ELR: Feature films are just very long short films. Working on a short you learn how to tell a concise story and keep everything simple because you don’t have the time to make it too complex. Learning how to make that strong, simple skeleton to your feature is very important. If you have a stable skeleton, you can then add extra layers and more drawn-out moments to fill out the piece.

Me: You’re part of the upcoming anthology 9 Ways to Hell as a writer, director and actress in one of the segments. How did you get involved with the project?
ELR: I met producer Nick Dragon at a horror filmmakers meetup group, which did not really take off as we had hoped. After doing a couple shorts together, that group disbanded but Dragon invited me to join another group he was a part of, “Hollywood Guerilla Filmmakers.” One day he reached out and said that one of the filmmakers slated to work on an anthology feature they were putting together had dropped out and they needed a last-minute replacement. Dragon knew that I loved horror and he felt I was fun to work with, so he thought I might be a good fit for the project. I was honored to be considered and within a week sent over my first draft of the script. A few weeks later we had auditions and within a couple months, my short segment was filmed. It was a wonderful whirlwind experience! 

Me: Where did the inspiration for your segment, ‘Gluttony,’ come from? Were there any unique stories about its conception?
ELR: Each segment in 9 Ways to Hell is based off one of the levels of Hell from Dante’s Inferno. I read the original work and tried to think of ways to weave the themes into a modern setting. I knew right away that I did not want to go the obvious route of featuring fat characters or extreme over-eating. I also knew that due to having a limited budget (I financed my segment myself), I needed to utilize a limited setting. So I turned to a situation I knew – living with a roommate who doesn’t always hold the same values as you do – and sought to create an unconventional take on gluttony. "Gluttony" does not just focus on food, but overindulgence in many aspects of life. It concerns an empty excess in everything at the expense of the people around you. That was the core of the story I wanted to tell. I also loved the imagery of tormented souls in putrid, black slush and knew that I wanted to incorporate that into the segment as well.

Me: What was the set like while shooting the film? How did the cast and crew react to the type of film being made?
ELR: The film set was my actual apartment, so we had a very relaxed feel and plenty of emotional support cats running around the set between takes. Every inch of the place is actually covered in either Halloween or horror movie décor, so making it look like a “normal” apartment took a decent amount of time to set up (and we still had to only shoot in certain directions to avoid giant skull canvases, an 8-foot spider on the ceiling, and other crazy décor).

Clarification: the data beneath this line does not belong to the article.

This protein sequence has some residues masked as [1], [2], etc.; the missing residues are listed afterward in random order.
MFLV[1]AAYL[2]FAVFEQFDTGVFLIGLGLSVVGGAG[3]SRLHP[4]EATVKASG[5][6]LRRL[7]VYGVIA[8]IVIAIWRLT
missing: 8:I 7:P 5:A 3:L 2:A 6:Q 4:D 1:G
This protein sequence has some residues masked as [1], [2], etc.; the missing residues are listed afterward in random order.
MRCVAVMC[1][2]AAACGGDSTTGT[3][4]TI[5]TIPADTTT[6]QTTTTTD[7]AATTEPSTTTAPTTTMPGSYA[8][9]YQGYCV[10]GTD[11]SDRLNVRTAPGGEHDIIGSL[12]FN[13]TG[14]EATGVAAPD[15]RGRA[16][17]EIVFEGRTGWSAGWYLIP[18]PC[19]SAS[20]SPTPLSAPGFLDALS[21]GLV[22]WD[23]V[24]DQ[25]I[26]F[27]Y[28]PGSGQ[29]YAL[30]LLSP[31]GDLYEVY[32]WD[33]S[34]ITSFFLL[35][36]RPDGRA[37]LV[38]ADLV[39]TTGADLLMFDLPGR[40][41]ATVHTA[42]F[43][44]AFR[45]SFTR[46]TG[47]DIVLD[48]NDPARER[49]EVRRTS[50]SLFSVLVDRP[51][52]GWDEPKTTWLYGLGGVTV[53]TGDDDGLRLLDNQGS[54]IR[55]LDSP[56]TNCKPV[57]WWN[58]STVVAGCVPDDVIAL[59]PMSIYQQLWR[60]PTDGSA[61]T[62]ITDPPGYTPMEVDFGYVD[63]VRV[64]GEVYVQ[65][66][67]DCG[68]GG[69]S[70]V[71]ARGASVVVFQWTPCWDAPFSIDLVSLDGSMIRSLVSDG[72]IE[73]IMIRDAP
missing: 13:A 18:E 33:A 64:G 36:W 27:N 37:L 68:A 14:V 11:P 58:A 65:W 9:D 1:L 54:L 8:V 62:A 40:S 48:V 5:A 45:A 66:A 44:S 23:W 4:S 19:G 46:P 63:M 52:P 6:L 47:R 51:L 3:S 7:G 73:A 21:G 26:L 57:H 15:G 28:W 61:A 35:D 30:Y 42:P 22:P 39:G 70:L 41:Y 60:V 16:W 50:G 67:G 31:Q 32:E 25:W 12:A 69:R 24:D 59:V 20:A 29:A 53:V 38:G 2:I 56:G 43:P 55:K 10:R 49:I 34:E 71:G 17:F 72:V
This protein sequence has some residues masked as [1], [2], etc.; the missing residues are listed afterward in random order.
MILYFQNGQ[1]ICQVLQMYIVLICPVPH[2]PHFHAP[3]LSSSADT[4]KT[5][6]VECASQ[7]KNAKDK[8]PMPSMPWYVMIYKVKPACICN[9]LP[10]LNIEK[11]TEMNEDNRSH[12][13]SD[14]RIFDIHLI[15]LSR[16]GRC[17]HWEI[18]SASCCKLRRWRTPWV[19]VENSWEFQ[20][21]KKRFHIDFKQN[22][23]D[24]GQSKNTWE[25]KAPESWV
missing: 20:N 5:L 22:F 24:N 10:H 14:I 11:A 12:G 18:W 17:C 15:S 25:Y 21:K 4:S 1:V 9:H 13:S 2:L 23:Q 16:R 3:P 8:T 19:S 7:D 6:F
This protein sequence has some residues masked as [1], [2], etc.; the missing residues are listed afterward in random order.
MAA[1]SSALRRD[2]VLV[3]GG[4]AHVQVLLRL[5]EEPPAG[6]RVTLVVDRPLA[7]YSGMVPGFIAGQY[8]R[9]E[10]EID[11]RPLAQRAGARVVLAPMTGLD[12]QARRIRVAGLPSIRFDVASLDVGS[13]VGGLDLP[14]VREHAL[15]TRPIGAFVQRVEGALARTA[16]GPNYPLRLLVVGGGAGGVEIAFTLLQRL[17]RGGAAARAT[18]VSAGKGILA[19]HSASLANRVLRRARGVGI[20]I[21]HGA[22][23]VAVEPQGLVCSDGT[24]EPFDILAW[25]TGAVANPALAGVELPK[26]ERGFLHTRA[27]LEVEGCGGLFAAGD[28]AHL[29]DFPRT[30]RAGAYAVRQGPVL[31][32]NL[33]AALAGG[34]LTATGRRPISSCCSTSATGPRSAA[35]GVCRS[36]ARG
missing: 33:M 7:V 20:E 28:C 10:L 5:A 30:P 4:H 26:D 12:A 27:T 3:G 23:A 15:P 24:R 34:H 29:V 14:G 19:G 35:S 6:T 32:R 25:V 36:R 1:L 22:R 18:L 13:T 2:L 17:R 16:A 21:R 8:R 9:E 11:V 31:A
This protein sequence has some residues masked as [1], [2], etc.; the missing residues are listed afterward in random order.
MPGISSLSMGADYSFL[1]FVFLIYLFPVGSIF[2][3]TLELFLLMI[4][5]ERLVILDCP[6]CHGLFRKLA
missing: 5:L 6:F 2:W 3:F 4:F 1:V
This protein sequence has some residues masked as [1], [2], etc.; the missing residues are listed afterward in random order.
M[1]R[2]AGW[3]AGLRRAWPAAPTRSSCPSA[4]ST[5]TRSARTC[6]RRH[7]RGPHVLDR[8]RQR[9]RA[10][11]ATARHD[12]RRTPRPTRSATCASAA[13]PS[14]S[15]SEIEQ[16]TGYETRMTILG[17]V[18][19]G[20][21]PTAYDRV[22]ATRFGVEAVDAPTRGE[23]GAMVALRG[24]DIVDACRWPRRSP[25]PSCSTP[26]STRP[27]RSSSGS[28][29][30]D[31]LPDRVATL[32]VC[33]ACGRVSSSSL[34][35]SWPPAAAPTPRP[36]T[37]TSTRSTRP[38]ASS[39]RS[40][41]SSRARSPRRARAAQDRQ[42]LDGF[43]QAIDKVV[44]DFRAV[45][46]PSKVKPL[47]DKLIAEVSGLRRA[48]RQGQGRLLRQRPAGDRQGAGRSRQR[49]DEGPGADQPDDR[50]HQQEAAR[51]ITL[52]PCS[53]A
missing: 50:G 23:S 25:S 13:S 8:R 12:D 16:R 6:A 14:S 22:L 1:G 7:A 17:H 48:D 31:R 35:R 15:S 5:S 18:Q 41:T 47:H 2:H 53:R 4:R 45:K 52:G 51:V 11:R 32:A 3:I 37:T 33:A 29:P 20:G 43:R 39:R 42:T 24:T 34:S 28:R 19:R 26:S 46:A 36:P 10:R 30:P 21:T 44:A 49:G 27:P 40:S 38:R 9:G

Having a background in editing, I meticulously storyboard my films before shooting since I have a strong sense of how I want to cut it together and what I want each shot to focus on. However, I love to collaborate with my cast and crew and do multiple takes where we try different delivery options or set-ups once we have filmed what I know I need. Everyone in the cast and crew had a voice on this set and I was constantly impressed by their own interpretations of the script. I think we all loved horror and just wanted to make the best film possible.

Me: Do you recall having any odd or funny on-set stories about yourself or any of the other cast/crew members?
ELR: Despite not having food be the main focus on the entire piece, some of the most memorable moments on set were the ones involving filming the actors eating. Ginny O’Keefe (Stephanie) was such a good sport. We made custom chocolates with caramel filling (I would have preferred using peanut butter but we were afraid of anyone on set having nut allergies). Ginny is not a fan of caramel at all, but she had to bite into dozens of the chocolates for the various takes and she made it look like she was loving each bite. The most challenging scene for me as an actress was eating cookies and drinking milk on camera. The first take was completely unusable because I was visibly stressed having to eat with my mouth open, drip crumbs all over myself, and chug milk all while about 7 cast & crew members stared at me behind the camera. You never realize how ingrained it is within you to be polite and demure while eating until you have to consciously go against that training. By the 5th or 6th cookie & glass of milk, I got the hang of it, though.

Me; Are there any details you can provide about its upcoming release?
ELR: 9 Ways to Hell is nearing the end of its festival run. We hope to have more information about the release soon. You can stay up-to-date by visiting: www.9waystohell.com.

Me: In addition, you're also a published writer with several stories in the anthology Haunters Tale: Vol. II. How did you get involved in the book? What is your process and staying focused on writing?